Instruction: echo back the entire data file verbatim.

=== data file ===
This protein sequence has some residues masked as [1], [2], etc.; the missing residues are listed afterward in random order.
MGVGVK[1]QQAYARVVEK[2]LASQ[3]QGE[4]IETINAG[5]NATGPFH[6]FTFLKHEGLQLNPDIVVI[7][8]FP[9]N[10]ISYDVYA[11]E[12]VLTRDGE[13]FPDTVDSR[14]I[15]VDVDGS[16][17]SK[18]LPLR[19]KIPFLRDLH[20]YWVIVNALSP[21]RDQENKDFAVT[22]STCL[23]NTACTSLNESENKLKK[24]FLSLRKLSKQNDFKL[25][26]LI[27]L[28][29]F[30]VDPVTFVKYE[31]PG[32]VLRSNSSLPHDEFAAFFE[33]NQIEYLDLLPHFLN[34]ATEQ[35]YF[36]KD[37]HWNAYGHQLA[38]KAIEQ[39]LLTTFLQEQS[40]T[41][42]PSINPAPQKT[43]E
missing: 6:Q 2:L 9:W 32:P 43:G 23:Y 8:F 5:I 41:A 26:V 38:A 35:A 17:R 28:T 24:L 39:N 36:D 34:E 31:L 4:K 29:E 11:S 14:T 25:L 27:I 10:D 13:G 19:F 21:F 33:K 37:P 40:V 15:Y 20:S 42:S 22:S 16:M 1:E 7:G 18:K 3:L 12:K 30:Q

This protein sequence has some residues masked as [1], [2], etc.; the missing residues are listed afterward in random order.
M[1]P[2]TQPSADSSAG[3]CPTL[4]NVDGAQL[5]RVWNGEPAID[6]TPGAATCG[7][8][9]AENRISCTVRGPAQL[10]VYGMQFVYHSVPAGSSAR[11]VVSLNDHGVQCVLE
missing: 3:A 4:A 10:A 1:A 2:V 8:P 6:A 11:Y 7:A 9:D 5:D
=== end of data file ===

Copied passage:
This protein sequence has some residues masked as [1], [2], etc.; the missing residues are listed afterward in random order.
MGVGVK[1]QQAYARVVEK[2]LASQ[3]QGE[4]IETINAG[5]NATGPFH[6]FTFLKHEGLQLNPDIVVI[7][8]FP[9]N[10]ISYDVYA[11]E[12]VLTRDGE[13]FPDTVDSR[14]I[15]VDVDGS[16][17]SK[18]LPLR[19]KIPFLRDLH[20]YWVIVNALSP[21]RDQENKDFAVT[22]STCL[23]NTACTSLNESENKLKK[24]FLSLRKLSKQNDFKL[25][26]LI[27]L[28][29]F[30]VDPVTFVKYE[31]PG[32]VLRSNSSLPHDEFAAFFE[33]NQIEYLDLLPHFLN[34]ATEQ[35]YF[36]KD[37]HWNAYGHQLA[38]KAIEQ[39]LLTTFLQEQS[40]T[41][42]PSINPAPQKT[43]E
missing: 6:Q 2:L 9:W 32:P 43:G 23:Y 8:F 5:I 41:A 26:V 38:A 35:A 17:R 28:T 24:L 39:N 36:D 34:E 31:L 4:K 29:E 11:S 14:T 25:L 27:I 10:D 13:G 19:F 21:F 33:K 37:P 40:V 15:Y 20:S 42:S 22:S 16:M 1:E 7:G 18:K 3:L 12:K 30:Q

This protein sequence has some residues masked as [1], [2], etc.; the missing residues are listed afterward in random order.
M[1]P[2]TQPSADSSAG[3]CPTL[4]NVDGAQL[5]RVWNGEPAID[6]TPGAATCG[7][8][9]AENRISCTVRGPAQL[10]VYGMQFVYHSVPAGSSAR[11]VVSLNDHGVQCVLE
missing: 3:A 4:A 10:A 1:A 2:V 8:P 6:A 11:Y 7:A 9:D 5:D